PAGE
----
• If you are taking daily aspirin or warfarin or Plavix for a medical condition, ask the hospital whether you need to stop taking it before the procedure and how long before.
  • If you are taking the oral contraceptive pill for contraception, continue with this.
  • You must not eat any food from 6 hours before the operation.
  • You are allowed to drink clear fluids, including tea and coffee up to 3 hours before the operation.
  • If you are suspicious that you may be pregnant, even just prior to the operation, you must tell the surgeon immediately when you arrive at the hospital.
Q. What happens BEFORE the procedure?
You will be seen by an anaesthetist who will decide what sort of anaesthetic you will need and answer any questions. You may be given an injection or tablet to make you drowsy before the operation called a premed. If you are in the day unit you may not be given this injection until you are taken to the operating theatre.

Once inside the operating theatre, a second injection is given through a vein at the back of your hand. This produces sleep within seconds and long enough for the operation is to be carried out.
Q. What happens DURING the operation?
  • Under general anaesthetics, the gynaecologist makes a small cut on your abdomen just below the navel. Your peritoneal cavity, which holds your abdominal and pelvic organs, is expanded with carbon dioxide gas, like a balloon. Through this incision he/she inserts a small ‘telescope’.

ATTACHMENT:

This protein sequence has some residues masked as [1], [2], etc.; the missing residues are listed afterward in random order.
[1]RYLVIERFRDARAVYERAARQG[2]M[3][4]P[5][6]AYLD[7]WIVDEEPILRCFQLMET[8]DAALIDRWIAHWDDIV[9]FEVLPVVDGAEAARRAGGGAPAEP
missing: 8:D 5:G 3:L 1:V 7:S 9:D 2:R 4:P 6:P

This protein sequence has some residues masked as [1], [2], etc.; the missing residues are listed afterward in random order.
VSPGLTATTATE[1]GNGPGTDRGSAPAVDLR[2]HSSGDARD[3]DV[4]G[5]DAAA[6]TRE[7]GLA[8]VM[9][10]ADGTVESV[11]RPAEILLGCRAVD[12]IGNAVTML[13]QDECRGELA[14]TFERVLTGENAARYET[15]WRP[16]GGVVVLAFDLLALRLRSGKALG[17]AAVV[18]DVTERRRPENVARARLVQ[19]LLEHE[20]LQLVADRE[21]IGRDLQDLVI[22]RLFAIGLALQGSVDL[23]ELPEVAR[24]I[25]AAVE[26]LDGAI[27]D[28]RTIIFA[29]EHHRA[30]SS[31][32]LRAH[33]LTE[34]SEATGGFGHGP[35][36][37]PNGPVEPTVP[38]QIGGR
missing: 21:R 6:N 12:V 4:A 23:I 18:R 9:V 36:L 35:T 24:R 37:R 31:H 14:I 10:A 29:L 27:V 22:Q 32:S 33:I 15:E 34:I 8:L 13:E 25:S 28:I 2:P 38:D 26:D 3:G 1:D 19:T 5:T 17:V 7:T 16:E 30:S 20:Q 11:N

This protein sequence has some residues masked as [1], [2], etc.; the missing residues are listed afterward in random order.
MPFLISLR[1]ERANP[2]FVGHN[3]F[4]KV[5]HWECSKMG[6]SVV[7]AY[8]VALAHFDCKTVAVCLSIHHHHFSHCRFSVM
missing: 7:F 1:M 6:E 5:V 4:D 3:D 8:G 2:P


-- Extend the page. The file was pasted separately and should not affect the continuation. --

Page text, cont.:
• A smaller cut may be made lower down in your abdomen for a probe, to help see everything properly.
  • Sometimes an instrument is passed into the uterus through the vagina to help move the uterus and allow the surgeon to see into the pelvis more easily.
  • For infertility investigations to check if the tubes are blocked, a dye is passed through the cervix from below which enables the surgeon to visualise the fallopian tubes with the laparoscope.
  • When finished, your surgeon releases most of the gas through the tube of the laparoscope.
  • The procedure usually takes 15 minutes to half an hour.
Q. What happens AFTER the procedure?
  • When you come round after the operation, you will probably feel drowsy and you may feel slightly sick due to the anaethetic. This will wear off after a few hours.
  • You may stay in the hospital for a few hours then discharge or overnight to recover, depending on what was done during the procedure.
  • When discharged, you should not go home alone.
  • You may experience some pain or discomfort for a couple of days, but this will be controlled with the painkillers given by the hospital at the time of discharge.
  • You may feel pain in your shoulders caused by trapped wind because of the carbon dioxide gas used to expand your peritoneal cavity. If the pain becomes more distressing, please contact the hospital.
  • You may feel bloated or have a change in bowel habits for a few days.
  • For a few days after the operation, some women experience vaginal bleeding or discharge. If you do have any bleeding, it is probably better to use a sanitary pad rather than an internal tampon.
  • Do not be concerned if your urine is green. A blue dye might have been used to check if your fallopian tubes are open.